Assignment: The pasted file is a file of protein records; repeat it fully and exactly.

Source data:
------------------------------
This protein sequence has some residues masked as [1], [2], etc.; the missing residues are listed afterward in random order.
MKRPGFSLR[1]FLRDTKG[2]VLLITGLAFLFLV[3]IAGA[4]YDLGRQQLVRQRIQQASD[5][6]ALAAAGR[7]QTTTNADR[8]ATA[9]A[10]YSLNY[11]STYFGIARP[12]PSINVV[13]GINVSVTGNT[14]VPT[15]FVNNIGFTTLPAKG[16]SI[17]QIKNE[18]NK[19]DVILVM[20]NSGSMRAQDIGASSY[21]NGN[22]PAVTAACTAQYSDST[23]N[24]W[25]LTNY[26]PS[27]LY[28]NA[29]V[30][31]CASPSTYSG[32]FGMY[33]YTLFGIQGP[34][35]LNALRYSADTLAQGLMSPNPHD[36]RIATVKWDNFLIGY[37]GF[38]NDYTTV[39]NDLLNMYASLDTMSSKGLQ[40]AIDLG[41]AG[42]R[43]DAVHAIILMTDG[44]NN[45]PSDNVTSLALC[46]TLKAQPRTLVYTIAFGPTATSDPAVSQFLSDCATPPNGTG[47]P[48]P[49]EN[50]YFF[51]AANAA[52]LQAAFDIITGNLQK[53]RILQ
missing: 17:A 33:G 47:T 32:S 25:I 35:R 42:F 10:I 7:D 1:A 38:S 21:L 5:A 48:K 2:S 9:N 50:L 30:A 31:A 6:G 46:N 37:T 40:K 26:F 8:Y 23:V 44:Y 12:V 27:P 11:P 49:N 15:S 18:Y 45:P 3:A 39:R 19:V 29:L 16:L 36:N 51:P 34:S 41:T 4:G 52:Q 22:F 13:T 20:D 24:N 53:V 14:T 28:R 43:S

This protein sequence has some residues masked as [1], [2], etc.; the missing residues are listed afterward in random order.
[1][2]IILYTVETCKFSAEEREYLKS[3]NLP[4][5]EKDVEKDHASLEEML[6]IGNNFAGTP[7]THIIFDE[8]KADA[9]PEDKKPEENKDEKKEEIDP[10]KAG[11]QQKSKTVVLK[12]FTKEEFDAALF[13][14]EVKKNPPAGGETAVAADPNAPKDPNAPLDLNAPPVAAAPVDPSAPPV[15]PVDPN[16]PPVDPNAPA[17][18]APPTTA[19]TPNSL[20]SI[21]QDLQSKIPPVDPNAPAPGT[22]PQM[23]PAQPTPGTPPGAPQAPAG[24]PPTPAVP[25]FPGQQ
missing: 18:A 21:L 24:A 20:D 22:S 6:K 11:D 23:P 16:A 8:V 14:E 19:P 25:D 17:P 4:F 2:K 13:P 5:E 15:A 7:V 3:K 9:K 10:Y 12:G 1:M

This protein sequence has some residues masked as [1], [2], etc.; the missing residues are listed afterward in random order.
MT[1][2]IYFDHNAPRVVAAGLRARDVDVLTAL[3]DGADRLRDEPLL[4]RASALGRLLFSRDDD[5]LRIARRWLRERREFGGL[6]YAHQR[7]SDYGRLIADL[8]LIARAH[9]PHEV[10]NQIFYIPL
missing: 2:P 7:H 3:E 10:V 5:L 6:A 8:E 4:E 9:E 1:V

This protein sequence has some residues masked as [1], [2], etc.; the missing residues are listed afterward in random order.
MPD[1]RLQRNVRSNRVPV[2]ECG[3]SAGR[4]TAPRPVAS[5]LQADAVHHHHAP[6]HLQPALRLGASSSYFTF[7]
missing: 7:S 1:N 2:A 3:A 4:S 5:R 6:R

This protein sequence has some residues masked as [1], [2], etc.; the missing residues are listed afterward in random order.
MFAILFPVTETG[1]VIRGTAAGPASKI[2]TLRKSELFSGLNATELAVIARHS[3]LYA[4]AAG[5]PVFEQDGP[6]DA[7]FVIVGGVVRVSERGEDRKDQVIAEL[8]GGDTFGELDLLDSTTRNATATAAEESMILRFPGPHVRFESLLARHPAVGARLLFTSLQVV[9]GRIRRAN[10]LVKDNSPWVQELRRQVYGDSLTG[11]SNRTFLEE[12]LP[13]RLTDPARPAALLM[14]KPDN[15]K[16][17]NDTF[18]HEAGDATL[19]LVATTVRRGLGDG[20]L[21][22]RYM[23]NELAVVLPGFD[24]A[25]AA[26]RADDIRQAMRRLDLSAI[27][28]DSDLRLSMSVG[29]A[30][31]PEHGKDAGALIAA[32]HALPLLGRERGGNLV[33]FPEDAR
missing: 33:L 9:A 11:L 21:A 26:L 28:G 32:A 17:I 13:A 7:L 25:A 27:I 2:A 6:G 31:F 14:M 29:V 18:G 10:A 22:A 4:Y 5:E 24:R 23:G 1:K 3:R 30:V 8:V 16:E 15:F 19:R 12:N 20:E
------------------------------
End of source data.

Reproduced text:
This protein sequence has some residues masked as [1], [2], etc.; the missing residues are listed afterward in random order.
MKRPGFSLR[1]FLRDTKG[2]VLLITGLAFLFLV[3]IAGA[4]YDLGRQQLVRQRIQQASD[5][6]ALAAAGR[7]QTTTNADR[8]ATA[9]A[10]YSLNY[11]STYFGIARP[12]PSINVV[13]GINVSVTGNT[14]VPT[15]FVNNIGFTTLPAKG[16]SI[17]QIKNE[18]NK[19]DVILVM[20]NSGSMRAQDIGASSY[21]NGN[22]PAVTAACTAQYSDST[23]N[24]W[25]LTNY[26]PS[27]LY[28]NA[29]V[30][31]CASPSTYSG[32]FGMY[33]YTLFGIQGP[34][35]LNALRYSADTLAQGLMSPNPHD[36]RIATVKWDNFLIGY[37]GF[38]NDYTTV[39]NDLLNMYASLDTMSSKGLQ[40]AIDLG[41]AG[42]R[43]DAVHAIILMTDG[44]NN[45]PSDNVTSLALC[46]TLKAQPRTLVYTIAFGPTATSDPAVSQFLSDCATPPNGTG[47]P[48]P[49]EN[50]YFF[51]AANAA[52]LQAAFDIITGNLQK[53]RILQ
missing: 17:A 33:G 47:T 32:S 25:I 35:R 42:F 10:I 7:D 1:A 38:S 21:L 5:A 48:K 2:S 9:N 50:L 30:A 31:A 6:G 46:N 37:T 40:K 26:F 8:Y 23:V 44:Y 12:V 27:P 11:P 49:N 15:S 18:Y 45:P 3:A 39:R 19:V 29:L 16:L 36:N 51:P 34:S 41:T 4:G 52:Q 22:F 13:T 20:D 24:N 53:V 14:T 28:R 43:S

This protein sequence has some residues masked as [1], [2], etc.; the missing residues are listed afterward in random order.
[1][2]IILYTVETCKFSAEEREYLKS[3]NLP[4][5]EKDVEKDHASLEEML[6]IGNNFAGTP[7]THIIFDE[8]KADA[9]PEDKKPEENKDEKKEEIDP[10]KAG[11]QQKSKTVVLK[12]FTKEEFDAALF[13][14]EVKKNPPAGGETAVAADPNAPKDPNAPLDLNAPPVAAAPVDPSAPPV[15]PVDPN[16]PPVDPNAPA[17][18]APPTTA[19]TPNSL[20]SI[21]QDLQSKIPPVDPNAPAPGT[22]PQM[23]PAQPTPGTPPGAPQAPAG[24]PPTPAVP[25]FPGQQ
missing: 18:A 21:L 24:A 20:D 22:S 6:K 11:D 23:P 16:A 8:V 14:E 19:P 25:D 17:P 4:F 2:K 13:P 5:E 15:A 7:V 3:K 9:K 10:Y 12:G 1:M

This protein sequence has some residues masked as [1], [2], etc.; the missing residues are listed afterward in random order.
MT[1][2]IYFDHNAPRVVAAGLRARDVDVLTAL[3]DGADRLRDEPLL[4]RASALGRLLFSRDDD[5]LRIARRWLRERREFGGL[6]YAHQR[7]SDYGRLIADL[8]LIARAH[9]PHEV[10]NQIFYIPL
missing: 2:P 7:H 3:E 10:V 5:L 6:A 8:E 4:E 9:E 1:V

This protein sequence has some residues masked as [1], [2], etc.; the missing residues are listed afterward in random order.
MPD[1]RLQRNVRSNRVPV[2]ECG[3]SAGR[4]TAPRPVAS[5]LQADAVHHHHAP[6]HLQPALRLGASSSYFTF[7]
missing: 7:S 1:N 2:A 3:A 4:S 5:R 6:R

This protein sequence has some residues masked as [1], [2], etc.; the missing residues are listed afterward in random order.
MFAILFPVTETG[1]VIRGTAAGPASKI[2]TLRKSELFSGLNATELAVIARHS[3]LYA[4]AAG[5]PVFEQDGP[6]DA[7]FVIVGGVVRVSERGEDRKDQVIAEL[8]GGDTFGELDLLDSTTRNATATAAEESMILRFPGPHVRFESLLARHPAVGARLLFTSLQVV[9]GRIRRAN[10]LVKDNSPWVQELRRQVYGDSLTG[11]SNRTFLEE[12]LP[13]RLTDPARPAALLM[14]KPDN[15]K[16][17]NDTF[18]HEAGDATL[19]LVATTVRRGLGDG[20]L[21][22]RYM[23]NELAVVLPGFD[24]A[25]AA[26]RADDIRQAMRRLDLSAI[27][28]DSDLRLSMSVG[29]A[30][31]PEHGKDAGALIAA[32]HALPLLGRERGGNLV[33]FPEDAR
missing: 33:L 9:A 11:L 21:A 26:L 28:G 32:A 17:I 13:A 7:L 25:A 27:I 2:A 6:G 31:F 14:M 29:V 18:G 10:A 22:A 4:Y 5:E 24:R 23:G 1:K 3:R 30:V 8:V 16:E 15:F 19:R 12:N 20:E